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Now that wasn’t so hard, was it?

BTW that Facebook wall is a joy. Lone has my very best.

Landlubbers! Walk to Eurovision Island

The plan for yesterday was to track the walk from the metro at Christianshavn to Eurovision Island, give or take. ESC Reporter suspects 10-15 minutes for the 3km walk is optimistic, which it is – Rejseplanen doesn’t offer searches solely by foot, but tracks the last leg from Fabrikmestervej to #bogwhallerne as taking 20 minutes. 3km/1.86 miles at a steady walking pace should take around 45 mins. Maybe the 15 mins is for bikes.

I’ll do a controlled test another day. We had way too much fun exploring Holmen, in particular watching the bus sluse going up and down, before finishing off with a quick check of what’s occuring on Eurovision Island itself.

holmen
our Holmen tour – explore further on Google Maps

It’s worth making the detour to Papirøen, directly across the water from Nyhavn, not least to verify that the bridge still isn’t finished and there’s no progress on the supposed boat stop at Nyhavn. It seems likely that the rather larger boats run by tour operators – and leaving from the heart of Nyhavn – will play a major role on the night.

harbour bus sailing resolutely past Nyhavn
992 harbour bus sailing resolutely past Nyhavn
no progress from last week
no progress from last week

Papirøen (Paper Island – from 1958-2013 it housed a newspaper warehouse) is home to the just opened Copenhagen Street Food, described as a ‘sustainable food market’. It wasn’t exactly buzzing on Easter Sunday but will surely have a bit more life about it in May:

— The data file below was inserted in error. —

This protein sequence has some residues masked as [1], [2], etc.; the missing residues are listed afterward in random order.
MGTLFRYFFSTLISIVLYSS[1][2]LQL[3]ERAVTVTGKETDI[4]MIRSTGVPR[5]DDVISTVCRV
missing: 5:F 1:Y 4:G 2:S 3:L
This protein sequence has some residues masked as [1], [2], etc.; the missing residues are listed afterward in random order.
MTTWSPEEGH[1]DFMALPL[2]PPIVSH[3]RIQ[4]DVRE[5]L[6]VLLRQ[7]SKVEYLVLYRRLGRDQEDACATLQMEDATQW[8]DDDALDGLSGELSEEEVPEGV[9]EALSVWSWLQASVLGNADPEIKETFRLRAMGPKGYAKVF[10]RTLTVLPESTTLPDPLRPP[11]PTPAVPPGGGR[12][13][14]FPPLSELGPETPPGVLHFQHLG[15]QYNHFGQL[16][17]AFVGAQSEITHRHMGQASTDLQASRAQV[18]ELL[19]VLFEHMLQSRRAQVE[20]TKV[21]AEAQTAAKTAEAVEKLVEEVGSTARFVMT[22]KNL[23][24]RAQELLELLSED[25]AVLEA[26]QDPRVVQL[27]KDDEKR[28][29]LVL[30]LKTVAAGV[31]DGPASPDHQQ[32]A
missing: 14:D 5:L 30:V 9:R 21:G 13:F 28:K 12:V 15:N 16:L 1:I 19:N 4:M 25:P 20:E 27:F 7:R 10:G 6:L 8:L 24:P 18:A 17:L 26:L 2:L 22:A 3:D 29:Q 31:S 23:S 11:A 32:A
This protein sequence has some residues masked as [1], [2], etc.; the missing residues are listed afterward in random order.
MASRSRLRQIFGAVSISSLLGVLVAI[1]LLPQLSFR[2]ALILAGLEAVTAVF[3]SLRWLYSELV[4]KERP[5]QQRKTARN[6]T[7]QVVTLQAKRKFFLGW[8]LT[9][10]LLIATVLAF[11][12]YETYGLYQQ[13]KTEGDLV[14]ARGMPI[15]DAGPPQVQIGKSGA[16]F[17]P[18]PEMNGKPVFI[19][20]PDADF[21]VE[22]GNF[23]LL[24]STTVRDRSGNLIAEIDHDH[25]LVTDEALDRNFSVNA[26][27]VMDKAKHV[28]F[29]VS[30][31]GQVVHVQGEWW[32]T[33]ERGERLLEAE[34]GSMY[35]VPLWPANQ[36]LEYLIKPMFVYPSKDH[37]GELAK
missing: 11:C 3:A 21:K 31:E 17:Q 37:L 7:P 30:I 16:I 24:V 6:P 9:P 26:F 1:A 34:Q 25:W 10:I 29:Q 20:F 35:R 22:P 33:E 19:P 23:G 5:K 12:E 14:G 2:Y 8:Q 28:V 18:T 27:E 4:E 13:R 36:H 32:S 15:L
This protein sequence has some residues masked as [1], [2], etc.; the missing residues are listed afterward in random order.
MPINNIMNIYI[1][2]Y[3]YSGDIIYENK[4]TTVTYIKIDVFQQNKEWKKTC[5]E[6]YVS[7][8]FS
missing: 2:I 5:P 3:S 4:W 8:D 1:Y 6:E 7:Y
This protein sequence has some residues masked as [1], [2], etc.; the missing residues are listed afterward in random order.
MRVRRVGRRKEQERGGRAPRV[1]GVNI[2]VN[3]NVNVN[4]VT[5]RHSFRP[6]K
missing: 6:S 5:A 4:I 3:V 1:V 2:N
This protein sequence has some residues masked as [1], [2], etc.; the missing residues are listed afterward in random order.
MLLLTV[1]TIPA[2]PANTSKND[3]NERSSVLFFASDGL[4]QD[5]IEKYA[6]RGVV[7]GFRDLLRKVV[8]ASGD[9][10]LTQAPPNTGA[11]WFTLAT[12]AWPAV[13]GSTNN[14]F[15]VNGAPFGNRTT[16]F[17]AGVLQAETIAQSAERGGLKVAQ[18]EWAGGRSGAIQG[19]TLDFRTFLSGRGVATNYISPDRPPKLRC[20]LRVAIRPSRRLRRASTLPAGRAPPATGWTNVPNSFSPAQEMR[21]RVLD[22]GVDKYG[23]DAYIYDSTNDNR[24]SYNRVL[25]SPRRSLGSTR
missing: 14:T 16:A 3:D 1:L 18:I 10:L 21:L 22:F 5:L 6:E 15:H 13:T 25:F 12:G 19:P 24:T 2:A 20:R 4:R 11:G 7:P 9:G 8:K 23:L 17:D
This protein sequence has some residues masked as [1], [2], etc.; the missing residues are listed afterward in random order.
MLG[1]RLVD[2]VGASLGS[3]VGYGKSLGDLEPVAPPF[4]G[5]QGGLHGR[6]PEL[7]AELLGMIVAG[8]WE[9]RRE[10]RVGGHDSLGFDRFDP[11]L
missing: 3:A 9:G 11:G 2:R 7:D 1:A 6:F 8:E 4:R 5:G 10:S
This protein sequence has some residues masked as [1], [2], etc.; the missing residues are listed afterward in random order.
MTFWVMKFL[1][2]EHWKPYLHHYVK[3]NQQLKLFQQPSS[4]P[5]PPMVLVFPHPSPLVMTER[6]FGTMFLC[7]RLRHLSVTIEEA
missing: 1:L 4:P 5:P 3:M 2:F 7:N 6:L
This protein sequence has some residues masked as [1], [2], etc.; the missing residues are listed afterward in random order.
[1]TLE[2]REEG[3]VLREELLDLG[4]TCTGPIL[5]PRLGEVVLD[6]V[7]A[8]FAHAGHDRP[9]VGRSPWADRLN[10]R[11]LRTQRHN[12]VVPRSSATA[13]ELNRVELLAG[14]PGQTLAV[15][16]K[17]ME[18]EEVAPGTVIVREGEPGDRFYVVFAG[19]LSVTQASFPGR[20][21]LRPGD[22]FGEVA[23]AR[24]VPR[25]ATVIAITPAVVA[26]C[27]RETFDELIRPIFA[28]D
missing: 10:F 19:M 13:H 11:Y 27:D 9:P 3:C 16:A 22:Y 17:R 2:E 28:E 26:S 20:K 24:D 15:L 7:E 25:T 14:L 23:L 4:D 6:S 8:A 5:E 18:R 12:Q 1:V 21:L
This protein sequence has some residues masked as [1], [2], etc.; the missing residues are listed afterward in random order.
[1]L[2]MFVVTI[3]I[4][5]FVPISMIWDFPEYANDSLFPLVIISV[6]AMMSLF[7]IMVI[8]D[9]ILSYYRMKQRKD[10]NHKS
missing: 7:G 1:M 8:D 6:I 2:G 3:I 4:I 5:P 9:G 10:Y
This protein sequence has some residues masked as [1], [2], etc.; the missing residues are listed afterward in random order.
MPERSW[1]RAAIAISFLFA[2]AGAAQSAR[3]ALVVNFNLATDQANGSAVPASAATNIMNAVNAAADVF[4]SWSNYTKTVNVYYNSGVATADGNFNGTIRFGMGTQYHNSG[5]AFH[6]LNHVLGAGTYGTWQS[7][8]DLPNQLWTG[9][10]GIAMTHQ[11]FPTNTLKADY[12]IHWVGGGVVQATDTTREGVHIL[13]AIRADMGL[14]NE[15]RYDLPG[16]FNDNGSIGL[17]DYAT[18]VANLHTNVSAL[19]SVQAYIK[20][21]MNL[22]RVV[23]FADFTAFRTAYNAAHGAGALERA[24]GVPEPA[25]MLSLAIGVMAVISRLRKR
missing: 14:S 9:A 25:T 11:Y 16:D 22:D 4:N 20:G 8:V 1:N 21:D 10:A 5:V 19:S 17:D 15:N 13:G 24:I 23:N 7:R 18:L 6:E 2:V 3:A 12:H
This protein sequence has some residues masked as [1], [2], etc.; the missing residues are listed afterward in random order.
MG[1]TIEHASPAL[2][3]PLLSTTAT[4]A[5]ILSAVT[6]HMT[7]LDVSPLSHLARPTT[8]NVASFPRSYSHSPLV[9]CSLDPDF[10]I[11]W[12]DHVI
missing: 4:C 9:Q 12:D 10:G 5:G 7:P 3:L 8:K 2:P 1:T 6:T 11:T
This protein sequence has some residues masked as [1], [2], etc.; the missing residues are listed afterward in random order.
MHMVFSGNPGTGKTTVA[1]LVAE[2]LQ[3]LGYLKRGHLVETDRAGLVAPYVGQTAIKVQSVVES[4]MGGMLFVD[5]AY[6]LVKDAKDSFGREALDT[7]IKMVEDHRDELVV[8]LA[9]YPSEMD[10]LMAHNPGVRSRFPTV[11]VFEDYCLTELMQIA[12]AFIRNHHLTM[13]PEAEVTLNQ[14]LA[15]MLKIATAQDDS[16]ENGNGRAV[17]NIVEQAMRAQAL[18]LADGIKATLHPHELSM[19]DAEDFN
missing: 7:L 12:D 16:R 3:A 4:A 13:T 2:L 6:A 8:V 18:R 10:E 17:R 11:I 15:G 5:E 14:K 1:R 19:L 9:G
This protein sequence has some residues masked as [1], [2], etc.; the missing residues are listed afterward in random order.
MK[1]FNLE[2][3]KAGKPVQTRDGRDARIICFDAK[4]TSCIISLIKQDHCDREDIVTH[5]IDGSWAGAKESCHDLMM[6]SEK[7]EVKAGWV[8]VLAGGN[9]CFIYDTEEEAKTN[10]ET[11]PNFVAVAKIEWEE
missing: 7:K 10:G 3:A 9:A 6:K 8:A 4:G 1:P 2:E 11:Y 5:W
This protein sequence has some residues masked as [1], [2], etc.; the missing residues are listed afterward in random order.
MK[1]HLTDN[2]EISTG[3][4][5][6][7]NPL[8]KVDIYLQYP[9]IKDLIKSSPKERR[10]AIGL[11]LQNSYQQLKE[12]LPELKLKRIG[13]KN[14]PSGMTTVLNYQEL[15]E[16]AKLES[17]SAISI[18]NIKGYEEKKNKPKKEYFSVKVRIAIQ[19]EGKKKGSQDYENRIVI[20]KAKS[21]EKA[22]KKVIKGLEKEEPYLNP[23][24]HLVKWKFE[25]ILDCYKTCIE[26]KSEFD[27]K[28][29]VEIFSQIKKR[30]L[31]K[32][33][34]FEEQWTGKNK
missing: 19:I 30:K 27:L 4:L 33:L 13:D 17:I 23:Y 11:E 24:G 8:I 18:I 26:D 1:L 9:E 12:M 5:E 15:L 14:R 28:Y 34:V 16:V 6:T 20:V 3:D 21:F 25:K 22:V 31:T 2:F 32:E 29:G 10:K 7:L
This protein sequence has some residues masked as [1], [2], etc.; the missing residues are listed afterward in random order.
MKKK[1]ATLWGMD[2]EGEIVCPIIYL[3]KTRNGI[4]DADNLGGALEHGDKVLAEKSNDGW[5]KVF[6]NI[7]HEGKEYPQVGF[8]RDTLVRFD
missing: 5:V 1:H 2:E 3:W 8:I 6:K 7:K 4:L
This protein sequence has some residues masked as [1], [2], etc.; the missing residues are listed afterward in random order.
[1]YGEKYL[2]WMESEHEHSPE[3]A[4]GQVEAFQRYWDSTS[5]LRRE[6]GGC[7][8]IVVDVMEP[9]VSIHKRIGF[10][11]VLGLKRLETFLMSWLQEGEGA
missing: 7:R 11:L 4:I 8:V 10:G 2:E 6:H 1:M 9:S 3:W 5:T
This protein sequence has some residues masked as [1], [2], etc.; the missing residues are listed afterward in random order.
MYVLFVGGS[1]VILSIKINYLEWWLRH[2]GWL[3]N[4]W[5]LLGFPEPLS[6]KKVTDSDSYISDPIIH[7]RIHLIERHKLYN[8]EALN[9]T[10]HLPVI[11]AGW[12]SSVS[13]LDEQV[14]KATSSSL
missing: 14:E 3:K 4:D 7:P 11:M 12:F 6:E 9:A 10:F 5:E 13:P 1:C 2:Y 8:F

Copenhagen Street Food
Copenhagen Street Food – 30-40 stands are planned
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get that view!

Now as we know the 9A is at the heart of the #escdk bus solution. At the moment it putters down Prinsessegade as far as Operaen, troubled only by the bus sluse, which gently frees the way:

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Past Operaen there are great shots to be had:

the Danish Navy at rest
the Danish Navy at rest
a diamond in the rough?
a diamond in the rough?

No branding or building sites involved at all. Get it while you can!

The harbour bus stop story so far

Update, 27 April: alternative arrangements in hand?

On  Wednesday Host City CPH revealed the #escdk travel guide. Frankly it’s about as confusing and long winded as ours. At the top is this picture:

photo: Ty Stange

Rather different from the picture I took on Tuesday:

What’s going on? Here’s the short version – thanks to @esckaz for his support in picking all this apart.

My picture is taken from the right hand side of Nyhavn as you walk towards the harbour, showing the current 993 harbour bus stop. The 993 (Movia details) shuttles between Nyhavn and the Opera.

Host City CPH’s pic is taken from next to the Royal Playhouse, a short stroll from the left hand side of Nyhavn. A Google Image search reveals that it’s not a current image – among previous uses are a Huffington Post article from 2013, Copenhagen flexes its mussels, and a Danish tourist guide from 2012. Tsk tsk.

According to Movia, the 992 harbour bus, which plies the full route as far as Eurovision Island, is not stopping at Nyhavn at the moment due to works next to the Royal Playhouse:

992movia
click to go the page – maybe it’s been updated?

The stop is not due to reopen until 1 June. That’s why I didn’t go looking there on Tuesday.